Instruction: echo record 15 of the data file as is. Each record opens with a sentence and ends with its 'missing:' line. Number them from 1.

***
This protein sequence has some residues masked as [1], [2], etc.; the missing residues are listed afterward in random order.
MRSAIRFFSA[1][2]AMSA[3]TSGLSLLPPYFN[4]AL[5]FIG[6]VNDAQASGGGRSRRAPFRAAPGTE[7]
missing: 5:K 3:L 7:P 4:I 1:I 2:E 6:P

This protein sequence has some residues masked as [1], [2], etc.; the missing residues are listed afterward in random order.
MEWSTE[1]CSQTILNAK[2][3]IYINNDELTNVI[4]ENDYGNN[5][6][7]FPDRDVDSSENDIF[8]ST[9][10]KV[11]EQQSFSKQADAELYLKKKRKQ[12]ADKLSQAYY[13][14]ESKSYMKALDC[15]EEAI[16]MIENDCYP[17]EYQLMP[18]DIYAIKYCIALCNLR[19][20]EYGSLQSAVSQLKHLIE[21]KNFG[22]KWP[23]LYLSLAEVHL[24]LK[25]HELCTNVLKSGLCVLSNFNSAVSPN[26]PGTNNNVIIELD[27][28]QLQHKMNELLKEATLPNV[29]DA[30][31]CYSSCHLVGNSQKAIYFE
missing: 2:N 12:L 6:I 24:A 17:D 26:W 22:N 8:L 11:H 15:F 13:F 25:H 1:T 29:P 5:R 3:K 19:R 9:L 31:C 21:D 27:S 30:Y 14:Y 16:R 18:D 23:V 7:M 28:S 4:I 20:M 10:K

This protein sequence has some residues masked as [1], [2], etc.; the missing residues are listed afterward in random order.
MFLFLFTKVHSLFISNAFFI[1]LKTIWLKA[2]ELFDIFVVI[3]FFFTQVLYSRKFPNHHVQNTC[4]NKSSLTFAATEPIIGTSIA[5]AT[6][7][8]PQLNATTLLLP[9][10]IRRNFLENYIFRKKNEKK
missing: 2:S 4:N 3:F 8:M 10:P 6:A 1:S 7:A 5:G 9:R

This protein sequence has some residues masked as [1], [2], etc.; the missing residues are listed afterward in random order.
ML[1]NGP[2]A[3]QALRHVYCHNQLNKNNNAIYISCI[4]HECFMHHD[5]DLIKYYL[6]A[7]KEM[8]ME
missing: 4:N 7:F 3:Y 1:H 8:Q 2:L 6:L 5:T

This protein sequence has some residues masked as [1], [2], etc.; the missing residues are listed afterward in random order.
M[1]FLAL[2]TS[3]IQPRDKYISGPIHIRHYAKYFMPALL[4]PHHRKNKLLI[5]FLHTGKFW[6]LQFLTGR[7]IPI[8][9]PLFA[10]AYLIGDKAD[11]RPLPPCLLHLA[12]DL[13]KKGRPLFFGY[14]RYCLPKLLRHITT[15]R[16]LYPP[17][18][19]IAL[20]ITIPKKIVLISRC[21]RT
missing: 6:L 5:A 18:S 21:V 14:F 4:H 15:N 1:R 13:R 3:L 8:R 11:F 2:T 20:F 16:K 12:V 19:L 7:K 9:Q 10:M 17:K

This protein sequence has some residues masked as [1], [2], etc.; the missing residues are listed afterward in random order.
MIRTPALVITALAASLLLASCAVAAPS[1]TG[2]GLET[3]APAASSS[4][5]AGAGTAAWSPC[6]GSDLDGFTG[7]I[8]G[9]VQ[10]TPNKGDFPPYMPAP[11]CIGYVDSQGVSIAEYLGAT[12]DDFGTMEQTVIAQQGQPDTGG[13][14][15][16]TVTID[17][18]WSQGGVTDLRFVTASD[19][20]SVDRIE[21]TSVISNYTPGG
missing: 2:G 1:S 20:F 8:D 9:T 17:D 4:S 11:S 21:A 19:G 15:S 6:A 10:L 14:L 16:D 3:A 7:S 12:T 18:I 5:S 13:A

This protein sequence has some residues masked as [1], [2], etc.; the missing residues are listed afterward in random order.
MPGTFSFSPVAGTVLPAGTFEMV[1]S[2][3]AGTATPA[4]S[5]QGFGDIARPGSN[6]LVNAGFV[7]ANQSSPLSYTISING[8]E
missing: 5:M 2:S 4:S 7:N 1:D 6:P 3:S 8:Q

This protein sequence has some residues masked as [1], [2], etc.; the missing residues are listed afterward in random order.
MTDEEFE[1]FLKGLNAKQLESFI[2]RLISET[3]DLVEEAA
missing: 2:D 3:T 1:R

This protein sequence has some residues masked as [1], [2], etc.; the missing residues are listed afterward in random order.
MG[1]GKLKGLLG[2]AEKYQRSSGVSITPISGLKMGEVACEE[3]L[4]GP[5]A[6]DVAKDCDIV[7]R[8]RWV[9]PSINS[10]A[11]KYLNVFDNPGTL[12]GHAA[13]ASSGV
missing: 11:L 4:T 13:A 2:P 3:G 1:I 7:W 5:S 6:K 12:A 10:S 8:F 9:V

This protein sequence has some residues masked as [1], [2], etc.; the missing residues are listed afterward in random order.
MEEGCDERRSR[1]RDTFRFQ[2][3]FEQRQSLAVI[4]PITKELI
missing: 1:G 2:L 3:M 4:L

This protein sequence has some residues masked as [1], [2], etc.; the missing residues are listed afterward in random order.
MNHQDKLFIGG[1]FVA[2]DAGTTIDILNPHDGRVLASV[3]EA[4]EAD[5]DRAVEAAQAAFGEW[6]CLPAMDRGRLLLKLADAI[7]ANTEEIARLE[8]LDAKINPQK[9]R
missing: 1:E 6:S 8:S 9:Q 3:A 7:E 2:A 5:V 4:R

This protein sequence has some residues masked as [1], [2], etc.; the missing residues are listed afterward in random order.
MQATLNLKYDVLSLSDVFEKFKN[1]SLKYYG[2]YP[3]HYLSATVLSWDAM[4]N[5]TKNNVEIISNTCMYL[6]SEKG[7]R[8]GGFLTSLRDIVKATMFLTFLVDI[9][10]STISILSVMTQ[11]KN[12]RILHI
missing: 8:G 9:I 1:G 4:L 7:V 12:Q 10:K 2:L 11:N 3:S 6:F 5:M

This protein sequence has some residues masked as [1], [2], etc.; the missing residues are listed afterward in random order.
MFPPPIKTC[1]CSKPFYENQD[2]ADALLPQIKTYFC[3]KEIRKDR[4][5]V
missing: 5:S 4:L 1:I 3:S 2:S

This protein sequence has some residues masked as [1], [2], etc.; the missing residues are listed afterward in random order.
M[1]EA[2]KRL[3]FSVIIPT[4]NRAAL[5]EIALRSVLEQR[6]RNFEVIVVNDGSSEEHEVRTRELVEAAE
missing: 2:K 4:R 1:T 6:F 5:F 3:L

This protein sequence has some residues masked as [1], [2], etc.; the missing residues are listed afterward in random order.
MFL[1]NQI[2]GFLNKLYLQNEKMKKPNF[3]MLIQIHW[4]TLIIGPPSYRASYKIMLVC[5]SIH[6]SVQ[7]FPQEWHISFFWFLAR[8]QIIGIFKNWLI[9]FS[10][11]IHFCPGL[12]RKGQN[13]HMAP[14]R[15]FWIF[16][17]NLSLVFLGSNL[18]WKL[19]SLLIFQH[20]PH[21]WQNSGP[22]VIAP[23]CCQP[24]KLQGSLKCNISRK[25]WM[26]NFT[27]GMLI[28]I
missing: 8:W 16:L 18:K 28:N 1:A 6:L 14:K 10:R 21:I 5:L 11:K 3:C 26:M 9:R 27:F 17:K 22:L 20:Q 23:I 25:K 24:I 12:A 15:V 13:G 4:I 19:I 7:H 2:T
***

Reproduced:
This protein sequence has some residues masked as [1], [2], etc.; the missing residues are listed afterward in random order.
MFL[1]NQI[2]GFLNKLYLQNEKMKKPNF[3]MLIQIHW[4]TLIIGPPSYRASYKIMLVC[5]SIH[6]SVQ[7]FPQEWHISFFWFLAR[8]QIIGIFKNWLI[9]FS[10][11]IHFCPGL[12]RKGQN[13]HMAP[14]R[15]FWIF[16][17]NLSLVFLGSNL[18]WKL[19]SLLIFQH[20]PH[21]WQNSGP[22]VIAP[23]CCQP[24]KLQGSLKCNISRK[25]WM[26]NFT[27]GMLI[28]I
missing: 8:W 16:L 18:K 28:N 1:A 6:L 14:K 10:R 21:I 5:L 11:K 3:C 26:M 9:R 27:F 17:K 22:L 20:Q 23:I 25:K 24:I 12:A 15:V 13:G 4:I 19:I 7:H 2:T